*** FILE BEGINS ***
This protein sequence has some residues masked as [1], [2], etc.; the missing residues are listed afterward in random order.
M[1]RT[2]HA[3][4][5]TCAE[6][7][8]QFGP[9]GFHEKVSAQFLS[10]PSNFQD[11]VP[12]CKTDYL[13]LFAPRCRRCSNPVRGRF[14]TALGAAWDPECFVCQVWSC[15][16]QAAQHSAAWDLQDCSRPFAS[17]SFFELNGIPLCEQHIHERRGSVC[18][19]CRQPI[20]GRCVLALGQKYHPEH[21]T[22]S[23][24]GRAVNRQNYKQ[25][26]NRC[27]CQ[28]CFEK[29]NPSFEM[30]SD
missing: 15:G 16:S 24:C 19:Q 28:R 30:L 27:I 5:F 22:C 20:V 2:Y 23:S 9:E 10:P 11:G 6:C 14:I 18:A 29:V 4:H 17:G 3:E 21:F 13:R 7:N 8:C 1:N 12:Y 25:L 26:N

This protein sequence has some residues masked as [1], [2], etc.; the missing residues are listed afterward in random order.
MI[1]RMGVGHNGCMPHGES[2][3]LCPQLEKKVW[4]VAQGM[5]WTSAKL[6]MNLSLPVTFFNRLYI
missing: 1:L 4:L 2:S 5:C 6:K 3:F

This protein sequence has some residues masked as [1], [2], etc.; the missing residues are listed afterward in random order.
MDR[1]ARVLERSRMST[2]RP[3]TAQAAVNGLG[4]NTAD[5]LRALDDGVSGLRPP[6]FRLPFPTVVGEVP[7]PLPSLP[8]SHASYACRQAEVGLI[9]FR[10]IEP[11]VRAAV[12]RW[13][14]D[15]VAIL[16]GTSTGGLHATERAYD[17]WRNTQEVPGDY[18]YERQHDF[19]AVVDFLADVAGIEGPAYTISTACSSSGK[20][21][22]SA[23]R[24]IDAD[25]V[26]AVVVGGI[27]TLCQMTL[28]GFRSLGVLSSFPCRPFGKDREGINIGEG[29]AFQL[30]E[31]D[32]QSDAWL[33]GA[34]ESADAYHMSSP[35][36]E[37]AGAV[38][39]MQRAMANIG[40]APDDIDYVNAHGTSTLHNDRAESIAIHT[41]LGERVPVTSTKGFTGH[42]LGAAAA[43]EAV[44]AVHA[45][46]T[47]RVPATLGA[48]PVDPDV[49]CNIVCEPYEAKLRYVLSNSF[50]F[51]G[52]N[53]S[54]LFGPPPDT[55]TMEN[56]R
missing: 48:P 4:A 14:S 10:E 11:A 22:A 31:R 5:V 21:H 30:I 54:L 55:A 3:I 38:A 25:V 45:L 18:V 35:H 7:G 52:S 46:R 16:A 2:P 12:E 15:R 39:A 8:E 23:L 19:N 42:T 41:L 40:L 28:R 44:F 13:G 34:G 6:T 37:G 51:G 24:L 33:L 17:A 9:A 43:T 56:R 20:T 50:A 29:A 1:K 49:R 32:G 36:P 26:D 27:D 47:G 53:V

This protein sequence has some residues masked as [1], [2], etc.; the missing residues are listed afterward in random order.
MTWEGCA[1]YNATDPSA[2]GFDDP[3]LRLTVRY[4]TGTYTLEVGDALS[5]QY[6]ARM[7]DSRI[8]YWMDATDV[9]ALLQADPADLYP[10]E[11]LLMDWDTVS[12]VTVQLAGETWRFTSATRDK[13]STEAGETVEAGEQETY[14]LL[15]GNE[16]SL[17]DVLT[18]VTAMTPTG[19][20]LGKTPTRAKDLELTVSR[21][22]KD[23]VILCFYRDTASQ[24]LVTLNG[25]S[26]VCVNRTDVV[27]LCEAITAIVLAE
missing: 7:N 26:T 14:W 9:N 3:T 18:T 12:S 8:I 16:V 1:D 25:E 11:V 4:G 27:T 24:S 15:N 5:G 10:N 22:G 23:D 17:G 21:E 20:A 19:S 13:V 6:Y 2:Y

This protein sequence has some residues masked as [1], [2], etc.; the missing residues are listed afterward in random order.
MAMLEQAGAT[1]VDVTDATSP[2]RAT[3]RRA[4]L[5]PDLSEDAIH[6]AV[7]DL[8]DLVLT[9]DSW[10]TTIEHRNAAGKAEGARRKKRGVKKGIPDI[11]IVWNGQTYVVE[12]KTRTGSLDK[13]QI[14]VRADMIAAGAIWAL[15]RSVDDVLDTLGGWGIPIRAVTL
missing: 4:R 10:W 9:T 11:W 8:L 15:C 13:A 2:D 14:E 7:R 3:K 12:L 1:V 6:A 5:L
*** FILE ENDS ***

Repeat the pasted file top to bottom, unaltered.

This protein sequence has some residues masked as [1], [2], etc.; the missing residues are listed afterward in random order.
M[1]RT[2]HA[3][4][5]TCAE[6][7][8]QFGP[9]GFHEKVSAQFLS[10]PSNFQD[11]VP[12]CKTDYL[13]LFAPRCRRCSNPVRGRF[14]TALGAAWDPECFVCQVWSC[15][16]QAAQHSAAWDLQDCSRPFAS[17]SFFELNGIPLCEQHIHERRGSVC[18][19]CRQPI[20]GRCVLALGQKYHPEH[21]T[22]S[23][24]GRAVNRQNYKQ[25][26]NRC[27]CQ[28]CFEK[29]NPSFEM[30]SD
missing: 15:G 16:S 24:C 19:Q 28:R 30:L 27:I 5:F 22:C 20:V 2:Y 23:S 9:E 10:P 11:G 6:C 14:I 18:A 29:V 4:H 17:G 3:E 21:F 13:R 7:N 8:C 1:N 12:Y 25:L 26:N

This protein sequence has some residues masked as [1], [2], etc.; the missing residues are listed afterward in random order.
MI[1]RMGVGHNGCMPHGES[2][3]LCPQLEKKVW[4]VAQGM[5]WTSAKL[6]MNLSLPVTFFNRLYI
missing: 1:L 4:L 2:S 5:C 6:K 3:F

This protein sequence has some residues masked as [1], [2], etc.; the missing residues are listed afterward in random order.
MDR[1]ARVLERSRMST[2]RP[3]TAQAAVNGLG[4]NTAD[5]LRALDDGVSGLRPP[6]FRLPFPTVVGEVP[7]PLPSLP[8]SHASYACRQAEVGLI[9]FR[10]IEP[11]VRAAV[12]RW[13][14]D[15]VAIL[16]GTSTGGLHATERAYD[17]WRNTQEVPGDY[18]YERQHDF[19]AVVDFLADVAGIEGPAYTISTACSSSGK[20][21][22]SA[23]R[24]IDAD[25]V[26]AVVVGGI[27]TLCQMTL[28]GFRSLGVLSSFPCRPFGKDREGINIGEG[29]AFQL[30]E[31]D[32]QSDAWL[33]GA[34]ESADAYHMSSP[35][36]E[37]AGAV[38][39]MQRAMANIG[40]APDDIDYVNAHGTSTLHNDRAESIAIHT[41]LGERVPVTSTKGFTGH[42]LGAAAA[43]EAV[44]AVHA[45][46]T[47]RVPATLGA[48]PVDPDV[49]CNIVCEPYEAKLRYVLSNSF[50]F[51]G[52]N[53]S[54]LFGPPPDT[55]TMEN[56]R
missing: 48:P 4:A 14:S 10:E 11:A 22:A 31:R 5:V 21:H 30:I 54:L 55:A 3:I 38:A 25:V 45:L 18:V 35:H 7:G 52:S 46:R 16:A 2:P 12:E 15:R 39:A 8:E 23:L 19:N 42:T 41:L 40:L 28:R 44:F 13:G 34:G 6:T 37:G 51:G 24:L 33:L 17:A 9:A 43:T 56:R 20:T 50:A 29:A 1:K 49:R 32:G 36:P 26:D 27:D 47:G 53:V

This protein sequence has some residues masked as [1], [2], etc.; the missing residues are listed afterward in random order.
MTWEGCA[1]YNATDPSA[2]GFDDP[3]LRLTVRY[4]TGTYTLEVGDALS[5]QY[6]ARM[7]DSRI[8]YWMDATDV[9]ALLQADPADLYP[10]E[11]LLMDWDTVS[12]VTVQLAGETWRFTSATRDK[13]STEAGETVEAGEQETY[14]LL[15]GNE[16]SL[17]DVLT[18]VTAMTPTG[19][20]LGKTPTRAKDLELTVSR[21][22]KD[23]VILCFYRDTASQ[24]LVTLNG[25]S[26]VCVNRTDVV[27]LCEAITAIVLAE
missing: 7:N 26:T 14:W 9:N 3:T 18:T 12:S 8:I 16:V 1:D 25:E 11:V 4:G 27:T 24:S 15:N 5:G 10:N 22:G 23:D 17:G 21:E 20:A 19:S 13:V 6:Y 2:Y

This protein sequence has some residues masked as [1], [2], etc.; the missing residues are listed afterward in random order.
MAMLEQAGAT[1]VDVTDATSP[2]RAT[3]RRA[4]L[5]PDLSEDAIH[6]AV[7]DL[8]DLVLT[9]DSW[10]TTIEHRNAAGKAEGARRKKRGVKKGIPDI[11]IVWNGQTYVVE[12]KTRTGSLDK[13]QI[14]VRADMIAAGAIWAL[15]RSVDDVLDTLGGWGIPIRAVTL
missing: 4:R 10:W 9:T 11:W 8:L 15:C 13:A 2:D 14:E 7:R 3:K 12:L 1:V 6:A 5:L